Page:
Words / Images: Rose Darling

When illustrator / designer Rose Darling Boex found pregnancy was keeping her out of the water, she decided it was the perfect time to shape a board. It was a statement of intent as a surfer, an act of reclamation… Here she talks us through the idea, the process and the results.

The Connection

Being slightly obsessed with water growing up I think I prematurely aged my parents – they would often find me lying at the bottom of our pool. We moved to Cornwall when I was younger, and have been surfing for 12 years. Love any excuse to get in, and am just as happy on a handplane, to a kayak or a shortboard… and trying new things like Sam’s alaia, just find it such a huge relief getting into water and perfect for clearing the head.

The Inspiration

I picked up a handmade mal a few summers ago (someone just put it at the end of their road with a sign saying free –  love that person!) which I use in the summer, it inspired me to learn about how the board was made and gave me confidence to try myself, even if it turned out like a weirdo! Plus I’ve never tried out a Mini-Simmons so I’m looking forward to learning a new style of surfing.

The Timing

I managed to surf till 4 months but then felt like a weeble and couldn’t get into my wetsuit!  It was an amazing distraction from the sickness…the amount of parties/drinking happening and plus I’m crap at knitting! We timed it so it would be ready by the time I might be able to surf again – this influenced the shape as I’m aware my stomach muscles won’t be the same for a while.

The Process

We’d been given blanks by a friend who had emigrated to Aus, my husband Sam (Boex) already shaped a few boards so he and his brother Jake used roughly cut blanks and I used a blank that had been shaped into huge fish meant for a large man. It was too big for me and I wanted to refine it into a new shape. Inspired by looking at other Mini-Simmons online, I made my own shape which I drew up on Illustrator and printed out full size as a guide. It also had way too much volume/shape in the deck that I was after and we had to take quite a bit off to make it less like a humpback whale.

The Location

We used Jake’s pottery shed, with everything covered in blankets.  Foam gets everywhere, I’d be keen to wear overalls next time too.  For the glassing we went over to our local shaper because it’s not something I was keen on trying whilst pregnant – can barely stand the smell of furniture polish at the minute.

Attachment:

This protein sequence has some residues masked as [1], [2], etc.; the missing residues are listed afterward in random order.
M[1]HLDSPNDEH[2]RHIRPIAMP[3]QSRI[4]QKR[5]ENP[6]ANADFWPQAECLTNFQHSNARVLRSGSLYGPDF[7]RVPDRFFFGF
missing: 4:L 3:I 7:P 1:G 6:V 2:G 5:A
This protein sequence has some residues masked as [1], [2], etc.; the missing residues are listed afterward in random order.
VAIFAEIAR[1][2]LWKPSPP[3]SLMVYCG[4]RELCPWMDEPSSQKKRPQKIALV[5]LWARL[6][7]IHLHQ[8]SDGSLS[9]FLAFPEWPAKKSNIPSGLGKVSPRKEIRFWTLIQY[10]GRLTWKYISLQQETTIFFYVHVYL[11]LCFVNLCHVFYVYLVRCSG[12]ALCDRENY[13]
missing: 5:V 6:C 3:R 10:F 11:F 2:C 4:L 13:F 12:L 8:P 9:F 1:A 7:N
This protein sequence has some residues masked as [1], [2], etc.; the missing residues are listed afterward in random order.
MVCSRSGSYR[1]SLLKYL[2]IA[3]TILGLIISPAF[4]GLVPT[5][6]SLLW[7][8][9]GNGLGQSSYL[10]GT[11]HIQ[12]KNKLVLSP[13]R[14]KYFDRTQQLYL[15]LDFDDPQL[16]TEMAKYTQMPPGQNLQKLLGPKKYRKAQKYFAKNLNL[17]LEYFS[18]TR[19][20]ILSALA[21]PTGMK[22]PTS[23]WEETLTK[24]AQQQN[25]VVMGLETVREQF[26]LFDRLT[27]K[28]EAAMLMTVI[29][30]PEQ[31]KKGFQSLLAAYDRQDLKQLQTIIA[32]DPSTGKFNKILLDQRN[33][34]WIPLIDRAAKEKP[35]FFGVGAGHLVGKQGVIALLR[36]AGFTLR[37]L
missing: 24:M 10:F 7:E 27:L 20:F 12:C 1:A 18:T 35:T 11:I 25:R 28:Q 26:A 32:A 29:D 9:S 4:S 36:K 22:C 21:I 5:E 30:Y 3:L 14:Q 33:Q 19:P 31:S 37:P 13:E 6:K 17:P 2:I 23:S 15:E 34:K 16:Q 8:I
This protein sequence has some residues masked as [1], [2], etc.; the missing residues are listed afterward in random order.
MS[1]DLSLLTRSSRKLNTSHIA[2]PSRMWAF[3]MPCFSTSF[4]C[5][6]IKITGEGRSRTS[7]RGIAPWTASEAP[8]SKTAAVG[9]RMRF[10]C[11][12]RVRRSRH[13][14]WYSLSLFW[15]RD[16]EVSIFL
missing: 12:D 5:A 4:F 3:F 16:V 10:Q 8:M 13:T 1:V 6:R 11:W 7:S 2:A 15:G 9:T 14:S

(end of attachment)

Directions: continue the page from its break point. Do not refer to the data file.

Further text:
The Tools

Sam shaped a Bonzer style surfboard with 5 fins. I opted for making 2 ply fins that were glassed in. We used trestles with pipe insulation and blankets to pad them, bought a cheap electric plainer, small hand plain for the stringer, surform and gauze sandpaper and made our own paper calipers to measure the depth (not sure how accurate they were!) Oh, and face masks…I also had goggles! My contacts were driving me insane with all the dust.

The Journey

You have to have the confidence in each fluid movement but not be overconfident and take off too much foam.  It felt really unnatural sawing the bulk off the tail but the whole shaping experience made me really aware of the contours of a board. Sam helped loads and was quick to correct me if I was doing anything awkwardly and we made sure we did short sessions on them each time so we didn’t get over excited and take it too far.

The Results

Sam’s a bit jealous, I think he likes my board more. I wish I’d put a pattern on my fins, it would have been nice to get a signature bit of my own work onto the board. My first surf will be hysterical, I think I’ll be using it more as a bodyboard for a bit!

The Knowledge

Shape with someone who has done it before and has patience! (If not You tube had lots of good pointers) Sam had loads of time because he’d taken a beating at the reef and was out of the water for a bit so was as mobile as me.  We all took turns shaping the different stages of our boards so I was able to watch and learn before I got onto mine.

I definitely learnt that it was good to step away from the board and come back to it another day if you feel you’ve made a mistake or you’ve overdone anything.  It’s amazing how you can see what to do with fresh eyes.